There has been a lot of misinformation and fear mongering on this topic, Bitcoiners know its ESG credentials are very sound, but mainstream has predominately stuck with the tired biased narrative to the contrary. This KPMG report starts to set the record straight and is a must read for anyone interested in ESG investing and digital assets.
Environmental – “Between Bitcoin’s flexible demand load, ability to co-located next to renewable energy sources, use of under-utilised energy supply and its ability to assist in reducing emissions, Bitcoin miners can be a useful ally in the transition to more renewable energy sources and reduce emissions”
Bitcoin consumes 110 terawatt hours of energy per year, roughly 0.55% of global electricity use, which is roughly equivalent to the amount of energy required to run tumble dryers. One would have expected much more electricity use given the years of criticism Bitcoin has received for energy consumption.
Bitcoin mining companies are partnering with gas companies like Exxon to convert otherwise stranded energy like flared gas into electricity to mine bitcoin, this has a dual benefit of actually reducing emissions and monetising the otherwise wasted energy. Likewise methane, which is around 80 times more potent a greenhouse gas than CO2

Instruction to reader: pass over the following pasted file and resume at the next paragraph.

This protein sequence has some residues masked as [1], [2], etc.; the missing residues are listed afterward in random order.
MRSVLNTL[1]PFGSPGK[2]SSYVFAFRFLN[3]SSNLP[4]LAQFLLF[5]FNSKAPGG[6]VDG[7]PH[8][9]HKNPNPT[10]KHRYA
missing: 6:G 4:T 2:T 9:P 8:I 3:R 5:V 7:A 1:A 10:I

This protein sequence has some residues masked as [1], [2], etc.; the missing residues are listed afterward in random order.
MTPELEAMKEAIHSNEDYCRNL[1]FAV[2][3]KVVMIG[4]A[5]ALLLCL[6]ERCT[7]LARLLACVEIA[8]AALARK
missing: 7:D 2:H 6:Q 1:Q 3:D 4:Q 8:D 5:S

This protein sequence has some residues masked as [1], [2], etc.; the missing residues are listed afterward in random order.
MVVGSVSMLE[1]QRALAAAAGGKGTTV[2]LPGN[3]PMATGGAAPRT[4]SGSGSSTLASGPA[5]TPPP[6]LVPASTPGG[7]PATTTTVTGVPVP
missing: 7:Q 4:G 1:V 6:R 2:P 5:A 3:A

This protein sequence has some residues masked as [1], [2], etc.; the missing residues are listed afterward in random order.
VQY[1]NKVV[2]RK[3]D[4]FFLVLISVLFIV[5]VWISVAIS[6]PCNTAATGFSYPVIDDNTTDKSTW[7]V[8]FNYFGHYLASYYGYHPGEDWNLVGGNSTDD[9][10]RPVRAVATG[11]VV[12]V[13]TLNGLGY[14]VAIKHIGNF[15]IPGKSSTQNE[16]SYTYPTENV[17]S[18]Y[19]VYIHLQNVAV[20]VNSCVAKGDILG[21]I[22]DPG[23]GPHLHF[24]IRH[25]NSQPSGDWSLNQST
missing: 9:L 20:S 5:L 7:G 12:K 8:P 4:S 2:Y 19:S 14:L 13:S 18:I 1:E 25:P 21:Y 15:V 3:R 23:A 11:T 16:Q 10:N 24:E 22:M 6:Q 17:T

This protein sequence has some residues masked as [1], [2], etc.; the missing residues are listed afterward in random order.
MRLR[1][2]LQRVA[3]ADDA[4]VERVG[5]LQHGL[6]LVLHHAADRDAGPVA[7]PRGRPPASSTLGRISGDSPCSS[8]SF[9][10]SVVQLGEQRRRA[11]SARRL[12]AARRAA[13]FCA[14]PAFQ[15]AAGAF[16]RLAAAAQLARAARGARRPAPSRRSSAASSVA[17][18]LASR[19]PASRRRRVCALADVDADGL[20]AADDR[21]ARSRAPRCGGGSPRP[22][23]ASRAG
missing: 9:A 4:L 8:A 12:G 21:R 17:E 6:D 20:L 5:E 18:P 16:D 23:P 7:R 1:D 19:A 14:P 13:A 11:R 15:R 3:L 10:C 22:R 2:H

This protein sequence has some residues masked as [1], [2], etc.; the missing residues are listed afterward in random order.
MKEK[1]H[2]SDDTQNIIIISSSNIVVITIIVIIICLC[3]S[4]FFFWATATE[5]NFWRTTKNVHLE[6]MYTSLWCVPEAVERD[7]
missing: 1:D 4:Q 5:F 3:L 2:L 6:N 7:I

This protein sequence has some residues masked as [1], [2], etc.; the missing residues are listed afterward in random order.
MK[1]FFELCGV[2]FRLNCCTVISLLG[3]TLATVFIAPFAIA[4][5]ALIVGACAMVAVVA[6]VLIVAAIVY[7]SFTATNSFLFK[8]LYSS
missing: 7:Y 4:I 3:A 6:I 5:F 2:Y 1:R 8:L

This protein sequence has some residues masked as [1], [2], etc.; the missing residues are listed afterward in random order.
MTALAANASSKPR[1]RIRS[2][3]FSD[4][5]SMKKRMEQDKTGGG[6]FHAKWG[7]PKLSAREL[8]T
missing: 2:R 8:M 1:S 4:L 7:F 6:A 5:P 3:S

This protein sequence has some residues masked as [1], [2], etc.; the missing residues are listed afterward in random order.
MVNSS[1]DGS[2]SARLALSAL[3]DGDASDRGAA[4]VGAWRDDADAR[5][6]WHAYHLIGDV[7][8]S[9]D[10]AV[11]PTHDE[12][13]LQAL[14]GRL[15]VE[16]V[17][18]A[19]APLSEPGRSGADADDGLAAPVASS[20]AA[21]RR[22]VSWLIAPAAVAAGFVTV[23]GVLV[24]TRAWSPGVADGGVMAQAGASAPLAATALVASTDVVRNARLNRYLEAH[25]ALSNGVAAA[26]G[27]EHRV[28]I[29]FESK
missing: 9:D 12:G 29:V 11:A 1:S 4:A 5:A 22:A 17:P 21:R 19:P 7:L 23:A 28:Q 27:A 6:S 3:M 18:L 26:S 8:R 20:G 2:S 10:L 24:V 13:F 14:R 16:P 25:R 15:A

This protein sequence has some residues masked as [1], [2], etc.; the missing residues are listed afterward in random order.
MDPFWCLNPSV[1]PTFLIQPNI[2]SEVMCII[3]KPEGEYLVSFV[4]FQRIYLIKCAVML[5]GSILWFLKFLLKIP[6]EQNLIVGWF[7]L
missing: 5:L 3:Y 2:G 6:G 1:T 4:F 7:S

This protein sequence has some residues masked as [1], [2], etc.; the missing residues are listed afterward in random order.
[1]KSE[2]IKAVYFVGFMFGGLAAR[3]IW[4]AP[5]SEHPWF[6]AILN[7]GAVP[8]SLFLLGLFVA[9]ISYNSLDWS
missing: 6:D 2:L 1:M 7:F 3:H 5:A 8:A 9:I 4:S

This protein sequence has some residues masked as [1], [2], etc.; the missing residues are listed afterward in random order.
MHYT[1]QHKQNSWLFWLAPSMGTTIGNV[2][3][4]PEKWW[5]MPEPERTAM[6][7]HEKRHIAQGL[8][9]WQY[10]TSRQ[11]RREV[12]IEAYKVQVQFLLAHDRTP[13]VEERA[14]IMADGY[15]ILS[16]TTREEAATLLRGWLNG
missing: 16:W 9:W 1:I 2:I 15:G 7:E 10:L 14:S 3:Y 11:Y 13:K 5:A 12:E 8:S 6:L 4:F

Social – Illegal and illicit use accounts for 0.24% of crypto transitions (vs 2-5% of global GDP in TradFi); free instant cross border payments for individuals in developing nations; access to electricity in rural Africa; financial inclusion, providing financial services for the world’s most disadvantaged, the 1.4 billion people who are unbanked.
Far from being a tool used by criminals the Department of Justice has acknowledged several time ‘crypto provides law enforcement with ample information about how when and how much crypto is being transferred… no subpoenas or warrants rewuired.’
Roya Mahboob, an Afghan entrepreneur and women’s rights activist started Citadel Software to become the first female tech CEO in Afghanistan, she had to pay many of her female employees in Bitcoin because they didn’t have and couldn’t get a bank account.
Governance – “Bitcoin’s governance is built into the system by design through rules that are coded into the protocol. This results in a system that cannot be abused or misused by those in power or even individuals with ulterior motives due to its decentralisation”
Transaction data that resides within the ledger is immutable i.e. it cannot be changed once written, and is secured by cryptography, and is open source such that anyone can cross check and verify transactions across the network ensuring the fidelity of the data.
Full report is available at